AuthorStephanie Tsacoumis
ProfessionRecognized securities law practitioner and professor at Georgetown Law Center
“Sunlight is said to be the best of disinfectants.”
—Louis Brandeis
U.S. capital markets are considered the deepest and the most liquid
in the world. U.S. total market capitalization— the total value of all
shares listed on U.S. stock exchanges— exceeded $30 trillion in 2018
and accounted for over 40% of worldwide market capitalization. The
U.S. corporate bond market is the largest in the world. From 2012
through 2018, initial public offerings in the United States by over
1,200 companies created over $330 billion in publicly traded equity.
U.S. companies rely on the capital markets for a greater portion of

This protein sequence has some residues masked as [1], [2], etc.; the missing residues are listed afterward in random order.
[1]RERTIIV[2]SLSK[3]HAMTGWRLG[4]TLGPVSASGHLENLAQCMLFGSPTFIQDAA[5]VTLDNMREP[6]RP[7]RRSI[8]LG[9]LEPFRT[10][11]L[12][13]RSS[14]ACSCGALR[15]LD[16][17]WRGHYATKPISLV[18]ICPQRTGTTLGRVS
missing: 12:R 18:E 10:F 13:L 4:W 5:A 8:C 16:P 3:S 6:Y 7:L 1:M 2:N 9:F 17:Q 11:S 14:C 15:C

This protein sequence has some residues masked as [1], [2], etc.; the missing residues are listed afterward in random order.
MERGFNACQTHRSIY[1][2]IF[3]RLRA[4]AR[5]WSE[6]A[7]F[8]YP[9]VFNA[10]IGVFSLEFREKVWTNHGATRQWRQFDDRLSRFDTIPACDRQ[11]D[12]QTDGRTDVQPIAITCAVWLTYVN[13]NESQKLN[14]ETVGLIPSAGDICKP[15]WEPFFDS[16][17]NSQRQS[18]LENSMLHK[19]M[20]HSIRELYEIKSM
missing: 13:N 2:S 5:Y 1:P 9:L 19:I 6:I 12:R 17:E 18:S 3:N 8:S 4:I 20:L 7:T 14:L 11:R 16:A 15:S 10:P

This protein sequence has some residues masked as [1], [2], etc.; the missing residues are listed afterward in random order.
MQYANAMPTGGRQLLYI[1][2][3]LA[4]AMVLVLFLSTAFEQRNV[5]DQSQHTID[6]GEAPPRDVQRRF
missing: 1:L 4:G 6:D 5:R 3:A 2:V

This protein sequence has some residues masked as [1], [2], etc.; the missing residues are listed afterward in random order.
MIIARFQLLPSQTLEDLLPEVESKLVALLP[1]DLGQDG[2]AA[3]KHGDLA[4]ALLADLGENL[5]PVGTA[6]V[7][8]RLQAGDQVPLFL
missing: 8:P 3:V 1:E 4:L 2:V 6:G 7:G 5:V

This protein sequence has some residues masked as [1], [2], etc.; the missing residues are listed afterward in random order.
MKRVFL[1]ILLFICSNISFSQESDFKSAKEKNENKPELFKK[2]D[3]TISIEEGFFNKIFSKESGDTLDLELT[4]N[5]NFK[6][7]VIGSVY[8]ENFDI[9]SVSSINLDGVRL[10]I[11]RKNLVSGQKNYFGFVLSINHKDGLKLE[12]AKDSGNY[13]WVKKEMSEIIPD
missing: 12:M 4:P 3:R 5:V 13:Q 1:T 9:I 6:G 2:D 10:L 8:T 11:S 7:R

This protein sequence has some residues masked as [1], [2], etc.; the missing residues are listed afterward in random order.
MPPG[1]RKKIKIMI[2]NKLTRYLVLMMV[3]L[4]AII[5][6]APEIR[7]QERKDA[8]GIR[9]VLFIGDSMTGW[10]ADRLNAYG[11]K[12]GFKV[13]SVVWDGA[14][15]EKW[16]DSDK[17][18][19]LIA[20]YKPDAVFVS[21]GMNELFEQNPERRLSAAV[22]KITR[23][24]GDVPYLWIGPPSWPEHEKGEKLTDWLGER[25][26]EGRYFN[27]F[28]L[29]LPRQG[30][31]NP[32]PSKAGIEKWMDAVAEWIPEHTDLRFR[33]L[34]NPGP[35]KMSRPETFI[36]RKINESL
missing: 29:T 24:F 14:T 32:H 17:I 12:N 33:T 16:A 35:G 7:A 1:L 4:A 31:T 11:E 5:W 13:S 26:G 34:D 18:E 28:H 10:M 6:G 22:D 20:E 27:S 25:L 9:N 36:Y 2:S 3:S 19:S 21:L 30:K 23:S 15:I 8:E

their total funding, and on the debt capital markets for a greater
portion of their credit nancing, than do companies in Europe or
Asia. In short, U.S. capital markets play a critical role in both the U.S.
and global economy.
The Securities Act of 1933 was enacted “to provide full and fair disclosure
of... securities... and to prevent frauds in the sale thereof.”
The Securities Exchange Act of 1934 created the Securities and Exchange
Commission and, among other things, imposes ongoing disclosure obliga-
tions on companies subject to its requirements.

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